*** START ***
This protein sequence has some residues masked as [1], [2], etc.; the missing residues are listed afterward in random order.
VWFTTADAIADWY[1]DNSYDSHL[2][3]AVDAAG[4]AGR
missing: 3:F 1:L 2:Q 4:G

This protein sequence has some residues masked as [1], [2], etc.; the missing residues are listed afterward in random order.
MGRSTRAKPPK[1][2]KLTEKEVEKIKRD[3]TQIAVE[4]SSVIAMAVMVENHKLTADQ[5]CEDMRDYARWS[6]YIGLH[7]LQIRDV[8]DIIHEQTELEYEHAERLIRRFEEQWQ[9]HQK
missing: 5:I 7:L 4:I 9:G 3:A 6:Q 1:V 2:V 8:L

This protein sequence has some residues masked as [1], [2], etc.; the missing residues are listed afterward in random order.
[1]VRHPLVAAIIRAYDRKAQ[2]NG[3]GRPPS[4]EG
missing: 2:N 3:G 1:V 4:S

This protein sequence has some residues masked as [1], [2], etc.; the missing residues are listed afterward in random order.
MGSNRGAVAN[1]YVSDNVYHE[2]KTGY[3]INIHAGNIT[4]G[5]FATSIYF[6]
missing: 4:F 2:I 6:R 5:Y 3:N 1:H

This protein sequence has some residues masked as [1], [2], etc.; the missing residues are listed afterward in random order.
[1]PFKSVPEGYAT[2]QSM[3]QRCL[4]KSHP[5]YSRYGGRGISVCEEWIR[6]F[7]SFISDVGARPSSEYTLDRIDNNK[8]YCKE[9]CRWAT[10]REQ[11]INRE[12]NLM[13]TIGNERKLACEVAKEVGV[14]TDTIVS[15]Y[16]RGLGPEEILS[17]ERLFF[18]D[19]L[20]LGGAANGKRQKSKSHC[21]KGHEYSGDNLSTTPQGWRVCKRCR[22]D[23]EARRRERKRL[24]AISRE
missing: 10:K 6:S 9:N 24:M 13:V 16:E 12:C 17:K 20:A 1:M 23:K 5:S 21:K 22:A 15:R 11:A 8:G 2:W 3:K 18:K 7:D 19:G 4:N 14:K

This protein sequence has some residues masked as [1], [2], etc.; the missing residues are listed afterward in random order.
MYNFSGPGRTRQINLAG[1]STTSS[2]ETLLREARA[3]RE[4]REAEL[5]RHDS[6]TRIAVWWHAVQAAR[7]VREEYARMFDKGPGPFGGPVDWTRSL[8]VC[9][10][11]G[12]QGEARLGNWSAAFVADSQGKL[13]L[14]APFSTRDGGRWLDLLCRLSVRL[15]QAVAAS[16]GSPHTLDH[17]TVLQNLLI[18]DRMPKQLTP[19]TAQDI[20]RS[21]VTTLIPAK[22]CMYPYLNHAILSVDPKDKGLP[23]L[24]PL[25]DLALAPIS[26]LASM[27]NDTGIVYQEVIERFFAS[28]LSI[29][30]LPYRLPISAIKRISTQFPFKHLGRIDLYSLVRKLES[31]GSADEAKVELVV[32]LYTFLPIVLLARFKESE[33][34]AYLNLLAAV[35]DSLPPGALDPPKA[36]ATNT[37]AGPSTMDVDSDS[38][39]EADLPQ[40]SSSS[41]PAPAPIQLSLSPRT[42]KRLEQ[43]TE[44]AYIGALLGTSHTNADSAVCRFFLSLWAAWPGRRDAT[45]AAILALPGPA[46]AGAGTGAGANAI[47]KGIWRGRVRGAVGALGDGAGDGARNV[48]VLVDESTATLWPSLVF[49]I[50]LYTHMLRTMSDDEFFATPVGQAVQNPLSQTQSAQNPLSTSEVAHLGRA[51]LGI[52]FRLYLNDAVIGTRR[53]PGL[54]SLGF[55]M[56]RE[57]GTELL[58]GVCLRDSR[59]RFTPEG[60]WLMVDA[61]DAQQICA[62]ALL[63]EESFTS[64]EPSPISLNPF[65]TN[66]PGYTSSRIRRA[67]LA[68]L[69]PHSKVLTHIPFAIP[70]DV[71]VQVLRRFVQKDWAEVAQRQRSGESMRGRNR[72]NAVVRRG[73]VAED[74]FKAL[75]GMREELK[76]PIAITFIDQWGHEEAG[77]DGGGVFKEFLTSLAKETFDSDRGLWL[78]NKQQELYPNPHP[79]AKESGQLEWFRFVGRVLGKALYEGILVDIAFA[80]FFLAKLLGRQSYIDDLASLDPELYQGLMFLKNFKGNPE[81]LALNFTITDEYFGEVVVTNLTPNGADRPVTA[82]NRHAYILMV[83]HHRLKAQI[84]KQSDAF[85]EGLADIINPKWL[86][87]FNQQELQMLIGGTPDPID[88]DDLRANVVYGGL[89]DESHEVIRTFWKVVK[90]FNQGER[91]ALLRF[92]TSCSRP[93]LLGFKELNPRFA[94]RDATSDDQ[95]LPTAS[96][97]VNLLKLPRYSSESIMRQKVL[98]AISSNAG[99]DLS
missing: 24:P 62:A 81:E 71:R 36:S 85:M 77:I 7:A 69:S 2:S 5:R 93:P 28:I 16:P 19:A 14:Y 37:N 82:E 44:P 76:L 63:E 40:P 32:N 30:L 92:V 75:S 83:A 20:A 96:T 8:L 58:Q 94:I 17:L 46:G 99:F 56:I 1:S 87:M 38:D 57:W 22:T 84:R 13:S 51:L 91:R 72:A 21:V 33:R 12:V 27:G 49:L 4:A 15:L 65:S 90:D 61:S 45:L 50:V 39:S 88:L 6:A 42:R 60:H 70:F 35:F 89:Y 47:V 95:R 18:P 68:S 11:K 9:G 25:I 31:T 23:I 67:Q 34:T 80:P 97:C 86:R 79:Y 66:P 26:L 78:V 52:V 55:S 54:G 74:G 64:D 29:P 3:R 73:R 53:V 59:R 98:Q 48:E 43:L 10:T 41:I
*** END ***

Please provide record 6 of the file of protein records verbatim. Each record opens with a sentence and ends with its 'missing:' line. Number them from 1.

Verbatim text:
This protein sequence has some residues masked as [1], [2], etc.; the missing residues are listed afterward in random order.
MYNFSGPGRTRQINLAG[1]STTSS[2]ETLLREARA[3]RE[4]REAEL[5]RHDS[6]TRIAVWWHAVQAAR[7]VREEYARMFDKGPGPFGGPVDWTRSL[8]VC[9][10][11]G[12]QGEARLGNWSAAFVADSQGKL[13]L[14]APFSTRDGGRWLDLLCRLSVRL[15]QAVAAS[16]GSPHTLDH[17]TVLQNLLI[18]DRMPKQLTP[19]TAQDI[20]RS[21]VTTLIPAK[22]CMYPYLNHAILSVDPKDKGLP[23]L[24]PL[25]DLALAPIS[26]LASM[27]NDTGIVYQEVIERFFAS[28]LSI[29][30]LPYRLPISAIKRISTQFPFKHLGRIDLYSLVRKLES[31]GSADEAKVELVV[32]LYTFLPIVLLARFKESE[33][34]AYLNLLAAV[35]DSLPPGALDPPKA[36]ATNT[37]AGPSTMDVDSDS[38][39]EADLPQ[40]SSSS[41]PAPAPIQLSLSPRT[42]KRLEQ[43]TE[44]AYIGALLGTSHTNADSAVCRFFLSLWAAWPGRRDAT[45]AAILALPGPA[46]AGAGTGAGANAI[47]KGIWRGRVRGAVGALGDGAGDGARNV[48]VLVDESTATLWPSLVF[49]I[50]LYTHMLRTMSDDEFFATPVGQAVQNPLSQTQSAQNPLSTSEVAHLGRA[51]LGI[52]FRLYLNDAVIGTRR[53]PGL[54]SLGF[55]M[56]RE[57]GTELL[58]GVCLRDSR[59]RFTPEG[60]WLMVDA[61]DAQQICA[62]ALL[63]EESFTS[64]EPSPISLNPF[65]TN[66]PGYTSSRIRRA[67]LA[68]L[69]PHSKVLTHIPFAIP[70]DV[71]VQVLRRFVQKDWAEVAQRQRSGESMRGRNR[72]NAVVRRG[73]VAED[74]FKAL[75]GMREELK[76]PIAITFIDQWGHEEAG[77]DGGGVFKEFLTSLAKETFDSDRGLWL[78]NKQQELYPNPHP[79]AKESGQLEWFRFVGRVLGKALYEGILVDIAFA[80]FFLAKLLGRQSYIDDLASLDPELYQGLMFLKNFKGNPE[81]LALNFTITDEYFGEVVVTNLTPNGADRPVTA[82]NRHAYILMV[83]HHRLKAQI[84]KQSDAF[85]EGLADIINPKWL[86][87]FNQQELQMLIGGTPDPID[88]DDLRANVVYGGL[89]DESHEVIRTFWKVVK[90]FNQGER[91]ALLRF[92]TSCSRP[93]LLGFKELNPRFA[94]RDATSDDQ[95]LPTAS[96][97]VNLLKLPRYSSESIMRQKVL[98]AISSNAG[99]DLS
missing: 24:P 62:A 81:E 71:R 36:S 85:M 77:I 7:A 69:S 2:S 5:R 93:P 28:I 16:P 19:A 14:Y 37:N 82:E 44:P 76:L 63:E 40:P 32:N 30:L 92:V 75:S 83:A 20:A 96:T 8:L 58:Q 94:I 17:L 46:G 99:F 56:I 1:S 87:M 38:D 57:W 22:T 84:R 13:S 51:L 91:R 72:A 21:V 33:R 12:V 27:G 49:L 4:A 15:L 65:S 90:D 61:S 45:L 50:V 39:S 88:L 6:A 42:R 60:H 70:F 35:F 89:Y 47:V 95:R 18:P 68:S 11:K 9:G 25:I 31:T 23:I 67:Q 34:T 80:P 97:C 86:R 79:Y 66:P 26:L 78:V 52:V 55:S 54:G 74:G 64:D 29:P 3:R 73:R 53:V 59:R 98:Q 48:E 43:L 10:T 41:I